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Also in this issue:

More Machine Than Flesh
by J. Johnson
a review essay of Rodney Brooks' Flesh and Machines

Vonage Digital Voice Phone Service
reviewed by
Raffi Krikorian


Buy Splinter Cell for Xbox at

Splinter Cell
for Xbox
developer: Red Storm Entertainment
publisher: Ubi Soft

reviewed by Jane Pinckard and Justin Hall

March 10 , 2003 | games

The Freedom to Take Away Others’

There is something creepily naïve about a game which unproblematically posits you, protagonist Sam Fisher, as a willing and deathly efficient tool of an ultra-secret U.S. government organization in a setting rife with contemporary geo-political machinations. In this game, which touts “stealth redesigned”, your character has the “fifth freedom”: the freedom to kill, or at least, to go where he pleases and steal what he needs in order to protect good Americans at home. It’s a Tom Clancy game, unmistakably – boilerplate Eastern European spy thriller, where gravel-voiced men are heroes in defiance of dull bureaucrats. (Interestingly, there’s a trace of a Canadian accent in Sam’s Clint Eastwood-inflected voice.) In practice, the missions must be explicitly stealthy, since officially, your character doesn’t even have the clearance to be there. You are a ghost, a shadow slipping in behind half-open curtains to strategically remove key figures of opposition regimes.

Alas, if politics were only so simple!

The Freedom to be Invisible

As it turns out, even super-agents like the slippery Sam Fisher have problems infiltrating heavily guarded government sanctums. But that is where the politics end and the play begins. As a CIA-endorsed thief, Sam’s got the moves to run, jump, sneak, climb, shimmy, glide, and crawl his way past guards and security cameras. They’ve obviously spent an enormous amount of their attention making Sam Fisher move and gesture appropriately. The controls respond beautifully - they don’t feel sticky or awkward. He’s also got the goods – the requisite silenced gun, a periscope for looking under doors, lock picks, and goggles that render the screen in thermal colors.

That said, the game is lovely to behold. It’s hard not to react to the bold lighting effects with something like a swelling sense of wonder and excitement. In one level where Sam is lit from the side by a harsh, bright light, he casts a deep shadow on the wall behind him, and it’s tempting to just pause in the mission and try to make patterns of light and shadow on the wall. The sound design is also well done. If you can play this game in surround sound, you will hear voices and footsteps ahead, behind, or to either side of you. The soundtrack changes to meet your risk level – when you’re noticed, the beat speeds up, probably with your heart rate.

The Freedom to Kick Ass

So there they are: two guys stationed by that door. Eavesdropping on their conversation, you learn that they work for the crooked colonel you’re hunting. What do you do? You can sneak past them, take them out with your silenced pistol, or grab one and use him as a human shield. You may have to keep at least one of them alive, so you can use his eyes to open the door locked by a retinal scanner. You may also wish to interrogate them to learn the whereabouts of the colonel. Splinter Cell is a slick refinement of game concepts established by Thief and Metal Gear Solid.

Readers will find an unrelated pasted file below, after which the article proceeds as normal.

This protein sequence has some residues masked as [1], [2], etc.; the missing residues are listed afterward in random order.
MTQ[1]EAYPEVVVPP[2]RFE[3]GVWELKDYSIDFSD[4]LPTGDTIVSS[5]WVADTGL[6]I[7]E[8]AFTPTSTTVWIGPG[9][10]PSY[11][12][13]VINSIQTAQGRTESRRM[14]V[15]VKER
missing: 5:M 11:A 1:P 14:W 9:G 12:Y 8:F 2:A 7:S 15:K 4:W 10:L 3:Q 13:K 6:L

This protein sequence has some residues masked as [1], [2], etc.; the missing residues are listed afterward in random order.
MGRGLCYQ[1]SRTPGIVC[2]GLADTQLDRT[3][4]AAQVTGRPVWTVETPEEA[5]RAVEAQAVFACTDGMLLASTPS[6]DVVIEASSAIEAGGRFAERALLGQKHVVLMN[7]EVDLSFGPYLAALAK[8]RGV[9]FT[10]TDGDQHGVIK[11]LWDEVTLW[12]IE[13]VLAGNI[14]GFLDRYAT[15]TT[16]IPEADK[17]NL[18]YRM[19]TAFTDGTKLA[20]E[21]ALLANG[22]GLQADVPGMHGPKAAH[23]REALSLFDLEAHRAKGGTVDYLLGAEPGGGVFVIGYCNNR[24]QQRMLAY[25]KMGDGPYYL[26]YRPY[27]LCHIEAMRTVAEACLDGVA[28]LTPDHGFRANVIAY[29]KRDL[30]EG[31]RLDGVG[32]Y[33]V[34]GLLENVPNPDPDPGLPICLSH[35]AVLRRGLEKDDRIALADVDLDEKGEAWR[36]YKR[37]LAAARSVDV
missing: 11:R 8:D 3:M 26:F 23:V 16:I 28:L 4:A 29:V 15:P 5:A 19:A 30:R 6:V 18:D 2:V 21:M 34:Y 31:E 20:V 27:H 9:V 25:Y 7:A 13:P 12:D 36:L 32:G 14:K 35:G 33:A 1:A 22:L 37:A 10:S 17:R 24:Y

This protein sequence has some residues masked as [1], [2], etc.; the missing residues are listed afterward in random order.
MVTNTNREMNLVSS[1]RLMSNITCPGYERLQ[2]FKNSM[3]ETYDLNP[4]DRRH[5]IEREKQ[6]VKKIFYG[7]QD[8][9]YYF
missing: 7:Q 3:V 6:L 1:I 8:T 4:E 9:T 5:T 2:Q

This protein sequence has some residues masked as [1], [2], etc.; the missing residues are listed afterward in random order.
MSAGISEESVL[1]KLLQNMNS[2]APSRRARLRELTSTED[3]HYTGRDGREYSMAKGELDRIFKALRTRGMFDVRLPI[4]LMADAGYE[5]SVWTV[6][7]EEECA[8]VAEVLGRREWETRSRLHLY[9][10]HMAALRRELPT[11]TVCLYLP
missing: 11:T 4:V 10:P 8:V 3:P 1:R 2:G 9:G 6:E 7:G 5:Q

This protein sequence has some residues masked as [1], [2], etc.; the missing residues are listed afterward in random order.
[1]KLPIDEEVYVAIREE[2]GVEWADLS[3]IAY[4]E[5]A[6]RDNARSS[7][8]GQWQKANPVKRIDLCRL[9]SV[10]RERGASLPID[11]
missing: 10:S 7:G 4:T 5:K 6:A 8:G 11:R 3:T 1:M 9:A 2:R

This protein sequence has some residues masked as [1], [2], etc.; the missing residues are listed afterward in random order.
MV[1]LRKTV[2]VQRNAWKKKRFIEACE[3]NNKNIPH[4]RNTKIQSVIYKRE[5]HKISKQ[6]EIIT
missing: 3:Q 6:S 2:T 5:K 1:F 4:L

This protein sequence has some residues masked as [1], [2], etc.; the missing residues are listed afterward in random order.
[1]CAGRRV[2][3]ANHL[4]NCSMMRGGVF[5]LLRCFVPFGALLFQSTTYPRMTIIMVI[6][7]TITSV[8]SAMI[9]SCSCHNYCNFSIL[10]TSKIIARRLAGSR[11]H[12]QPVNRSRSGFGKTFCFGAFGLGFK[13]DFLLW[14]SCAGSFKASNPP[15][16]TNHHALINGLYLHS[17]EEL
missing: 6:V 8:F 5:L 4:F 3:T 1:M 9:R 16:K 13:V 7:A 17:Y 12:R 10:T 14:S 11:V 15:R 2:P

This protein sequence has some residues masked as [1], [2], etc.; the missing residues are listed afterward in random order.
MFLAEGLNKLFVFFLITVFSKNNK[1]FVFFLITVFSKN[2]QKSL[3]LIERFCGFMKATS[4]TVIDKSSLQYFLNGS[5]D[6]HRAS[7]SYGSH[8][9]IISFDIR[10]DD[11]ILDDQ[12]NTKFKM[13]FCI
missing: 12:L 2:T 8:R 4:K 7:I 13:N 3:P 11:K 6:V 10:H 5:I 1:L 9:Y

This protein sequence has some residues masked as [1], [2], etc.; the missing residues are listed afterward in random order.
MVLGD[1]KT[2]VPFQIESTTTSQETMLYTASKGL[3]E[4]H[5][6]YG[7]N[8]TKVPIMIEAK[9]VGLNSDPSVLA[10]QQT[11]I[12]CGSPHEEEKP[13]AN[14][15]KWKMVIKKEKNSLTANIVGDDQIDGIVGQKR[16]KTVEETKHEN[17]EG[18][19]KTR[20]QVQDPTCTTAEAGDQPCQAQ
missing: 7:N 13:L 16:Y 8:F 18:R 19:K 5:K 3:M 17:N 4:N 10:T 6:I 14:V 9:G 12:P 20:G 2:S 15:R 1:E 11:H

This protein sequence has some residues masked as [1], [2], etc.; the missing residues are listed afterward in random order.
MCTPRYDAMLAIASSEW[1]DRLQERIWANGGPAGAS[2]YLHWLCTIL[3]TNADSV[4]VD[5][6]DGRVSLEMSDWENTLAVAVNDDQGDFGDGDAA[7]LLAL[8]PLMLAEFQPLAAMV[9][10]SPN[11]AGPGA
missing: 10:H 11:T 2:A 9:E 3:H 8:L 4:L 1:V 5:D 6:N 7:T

The AI reactions are predictably programmed. Guards generally pace in small loops. When you make too much noise, a guard will shout, “Who’s there?” If you can’t shut up, the guard will escalate to “Come out!” and might fire a shot or two. If they spot you, it’s a full-on fire fight. But if you stay silent and still after the initial “Who’s there?”, the guard will pace around for a while and finally mutter, “coffee is making me jittery” or some other assurance that your hiding spot is undiscovered. You can also distract guards by tossing empty bottles or cans down alleys - while they go investigate, you can shimmy up the side of that building.

The Freedom to Go Where They Tell You to Go

But for all the rich lighting effects, detailed textures, and immersive sound design, the game is disappointingly linear. Though you may be crawling around inside a Russian town, alleys and doorways are blocked off if you are not supposed to enter them. You may be able to crawl along pipes and ride down zip-wires, but those things will only appear at certain junctions, when it’s appropriate that you should climb or zip. You may be an incredible gymnastic badass, but you can’t scale a wall if they didn’t mean for you to.

Actions are somewhat prescribed as well. If you see a retinal scanner by the door, you know you’re going to have to grab a guy and get him to open it for you. The level of hand-holding at times reaches absurd levels: when you knock out a guard on one level, he happens to drop a note which reads “Dear Security – the wisteria has become thick enough that I’m afraid it could support the weight of a human being.” Gee, I wonder how Sam’s going to get inside this building?

To give one agent all of these tools and physical abilities, and then take away his ability to make his own solutions is frustrating. Games like Deus Ex make you into a stealth super-agent and then allow you to play your own game, letting you create your own solutions to problems. Considering Deus Ex’s conspiracy plot involving legions of diseased urban people, the middle-aged spy culture of Splinter Cell seems content to be pleasurable without being provocative.


Jane Pinckard runs Game Girl Advance and is a member of every blogger's favorite band, Dealership. You can keep up with her at

Justin Hall plays too many games but manages to write sometimes. His subjects include diversion, participation, romance, failure, Asia and California. Nearly everything he thinks publicly emanates from

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